Oracle Team USA has today withdrawn its protests against Emirates Team NZ and Luna Rossa for "trespassing".
At a preliminary hearing of the America's Cup international jury, OTUSA sought leave to withdraw the protest, granted by the jury.
Allegations by OTUSA that Emirates Team New Zealand had trespassed to gather information were dismissed by the team as "laughable" yesterday. Team NZ said Oracle was using the protest to confuse issues ahead of the jury hearings on allegations of gross misconduct by Oracle team members under rule 69 of the Racing Rules of Sailing.
A further hearing under Article 60 of the Protocol will determine whether Oracle had engaged in conduct detrimental to the America's Cup.
That involves allegations that illegal weights were found on board OTUSA AC45s used in a warm-up series. There been rumours throughout America's Cup and sailing circles that there may have been more allegedly illegal modifications to Oracle AC45s than has come to light so far in the allegations of cheating.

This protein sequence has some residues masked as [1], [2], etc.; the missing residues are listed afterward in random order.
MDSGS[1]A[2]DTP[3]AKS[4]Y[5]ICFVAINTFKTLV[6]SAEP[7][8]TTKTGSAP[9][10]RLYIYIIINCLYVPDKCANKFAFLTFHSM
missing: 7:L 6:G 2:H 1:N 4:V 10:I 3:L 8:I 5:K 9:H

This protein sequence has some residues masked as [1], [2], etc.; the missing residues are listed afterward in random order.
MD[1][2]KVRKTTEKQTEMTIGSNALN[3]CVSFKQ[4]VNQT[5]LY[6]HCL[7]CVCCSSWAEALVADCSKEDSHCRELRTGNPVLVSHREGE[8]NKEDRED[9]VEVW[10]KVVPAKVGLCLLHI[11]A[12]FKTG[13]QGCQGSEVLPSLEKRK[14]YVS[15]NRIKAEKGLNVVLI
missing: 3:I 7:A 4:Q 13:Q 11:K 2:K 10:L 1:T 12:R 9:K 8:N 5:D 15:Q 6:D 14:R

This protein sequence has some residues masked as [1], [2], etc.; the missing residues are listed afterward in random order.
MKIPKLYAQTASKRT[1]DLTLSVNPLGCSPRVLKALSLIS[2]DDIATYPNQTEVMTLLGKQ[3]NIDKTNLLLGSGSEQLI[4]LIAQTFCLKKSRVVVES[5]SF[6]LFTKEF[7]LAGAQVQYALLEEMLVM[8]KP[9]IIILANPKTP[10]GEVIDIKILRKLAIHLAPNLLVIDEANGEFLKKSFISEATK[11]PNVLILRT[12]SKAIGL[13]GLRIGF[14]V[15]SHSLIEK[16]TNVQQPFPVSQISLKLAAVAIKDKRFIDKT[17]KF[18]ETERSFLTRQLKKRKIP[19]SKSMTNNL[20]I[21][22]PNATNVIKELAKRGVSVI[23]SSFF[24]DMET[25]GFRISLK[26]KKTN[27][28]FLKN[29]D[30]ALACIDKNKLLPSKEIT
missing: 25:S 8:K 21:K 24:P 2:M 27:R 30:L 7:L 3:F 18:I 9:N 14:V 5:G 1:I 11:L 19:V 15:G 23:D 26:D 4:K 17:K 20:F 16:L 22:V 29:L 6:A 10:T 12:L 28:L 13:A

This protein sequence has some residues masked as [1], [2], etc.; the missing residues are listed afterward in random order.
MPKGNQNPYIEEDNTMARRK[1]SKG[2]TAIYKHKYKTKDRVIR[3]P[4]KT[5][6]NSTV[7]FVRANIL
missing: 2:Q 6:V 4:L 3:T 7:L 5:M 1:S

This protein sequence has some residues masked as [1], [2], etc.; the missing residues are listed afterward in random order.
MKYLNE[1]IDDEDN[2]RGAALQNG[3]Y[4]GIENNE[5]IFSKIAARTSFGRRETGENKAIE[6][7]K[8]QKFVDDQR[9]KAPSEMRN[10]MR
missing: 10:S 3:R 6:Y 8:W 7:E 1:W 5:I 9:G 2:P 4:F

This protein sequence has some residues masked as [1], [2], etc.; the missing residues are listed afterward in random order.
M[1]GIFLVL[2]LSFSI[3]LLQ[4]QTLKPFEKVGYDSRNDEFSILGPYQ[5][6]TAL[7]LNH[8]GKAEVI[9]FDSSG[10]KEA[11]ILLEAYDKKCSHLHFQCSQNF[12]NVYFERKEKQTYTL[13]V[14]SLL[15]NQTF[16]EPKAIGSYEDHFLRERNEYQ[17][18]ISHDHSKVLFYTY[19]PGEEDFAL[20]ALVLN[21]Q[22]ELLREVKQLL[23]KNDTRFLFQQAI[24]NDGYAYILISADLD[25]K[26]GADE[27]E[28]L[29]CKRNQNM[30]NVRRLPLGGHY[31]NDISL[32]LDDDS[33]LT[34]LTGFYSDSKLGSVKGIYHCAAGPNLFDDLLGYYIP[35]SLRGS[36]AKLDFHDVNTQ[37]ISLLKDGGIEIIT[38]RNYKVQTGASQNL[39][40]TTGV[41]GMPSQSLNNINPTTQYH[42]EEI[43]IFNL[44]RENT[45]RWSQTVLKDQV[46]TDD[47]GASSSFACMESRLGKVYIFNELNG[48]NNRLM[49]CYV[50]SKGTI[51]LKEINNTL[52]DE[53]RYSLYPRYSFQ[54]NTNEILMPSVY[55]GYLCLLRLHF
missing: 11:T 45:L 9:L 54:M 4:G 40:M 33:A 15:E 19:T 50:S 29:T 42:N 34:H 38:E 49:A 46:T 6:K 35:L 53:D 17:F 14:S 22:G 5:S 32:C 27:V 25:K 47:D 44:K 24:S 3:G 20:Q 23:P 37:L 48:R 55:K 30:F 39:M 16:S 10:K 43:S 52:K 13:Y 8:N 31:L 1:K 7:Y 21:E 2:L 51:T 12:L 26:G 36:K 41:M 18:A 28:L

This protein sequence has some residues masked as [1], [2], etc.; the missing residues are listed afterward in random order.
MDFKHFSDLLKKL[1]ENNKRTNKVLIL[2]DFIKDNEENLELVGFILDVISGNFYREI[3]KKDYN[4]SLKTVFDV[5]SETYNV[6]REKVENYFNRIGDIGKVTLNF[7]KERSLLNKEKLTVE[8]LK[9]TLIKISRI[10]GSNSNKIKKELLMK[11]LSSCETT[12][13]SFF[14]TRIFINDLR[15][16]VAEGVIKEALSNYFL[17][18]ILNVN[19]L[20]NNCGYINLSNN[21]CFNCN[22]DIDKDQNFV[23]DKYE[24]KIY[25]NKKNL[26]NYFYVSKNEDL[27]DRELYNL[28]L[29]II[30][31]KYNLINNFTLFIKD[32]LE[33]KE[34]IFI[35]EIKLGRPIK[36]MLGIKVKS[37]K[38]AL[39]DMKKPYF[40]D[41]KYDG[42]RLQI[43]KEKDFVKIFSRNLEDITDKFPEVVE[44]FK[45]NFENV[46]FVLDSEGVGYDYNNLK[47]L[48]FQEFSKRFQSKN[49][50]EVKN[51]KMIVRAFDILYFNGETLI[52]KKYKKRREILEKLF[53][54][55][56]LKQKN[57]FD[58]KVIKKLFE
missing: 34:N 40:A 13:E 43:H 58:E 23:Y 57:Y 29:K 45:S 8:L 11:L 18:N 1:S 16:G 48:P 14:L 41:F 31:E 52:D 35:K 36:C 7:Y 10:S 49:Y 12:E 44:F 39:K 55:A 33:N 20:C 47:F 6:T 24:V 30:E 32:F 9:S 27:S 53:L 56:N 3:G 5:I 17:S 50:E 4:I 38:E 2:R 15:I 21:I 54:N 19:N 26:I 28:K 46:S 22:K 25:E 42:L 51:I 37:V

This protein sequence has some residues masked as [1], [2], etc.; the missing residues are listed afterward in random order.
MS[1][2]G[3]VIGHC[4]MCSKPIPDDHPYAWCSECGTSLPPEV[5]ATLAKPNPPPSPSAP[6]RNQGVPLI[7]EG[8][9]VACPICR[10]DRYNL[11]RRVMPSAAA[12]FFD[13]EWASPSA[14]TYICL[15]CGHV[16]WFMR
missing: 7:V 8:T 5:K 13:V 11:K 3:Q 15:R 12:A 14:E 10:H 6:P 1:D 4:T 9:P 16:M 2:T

It may be that OTUSA thought some Italian and New Zealand team members may have been crawling over their boats looking for evidence.
If it wasn't for that reason, the motive for OTUSA's protest had some seasoned Cup veterans scratching their heads in puzzlement. The AC45s were parked, on display, right on an easily accessible area of Piers 30-32 - which houses the Luna Rossa and ETNZ bases. They were being lined up for the Red Bull Youth America's Cup - a 10-boat regatta involving promising young sailors, beginning on September 1.
There would also be little or nothing for team members to find, especially as the boats had been cleaned up ready for the new regatta. Unlike the AC72s, the AC45s are identical - meaning anyone seeking information on boat build and design would be wasting their time.
That's why ETNZ called the protest "laughable", implying that the protest seemed to be an attempt to embroil competitors - particularly Emirates Team New Zealand - in the same sort of strife enveloping the Oracle team at present; or a diversionary tactic.
Certainly "trespass" seemed a quaint notion in circumstances where the boats are laid out in the competitors' back yard, on display.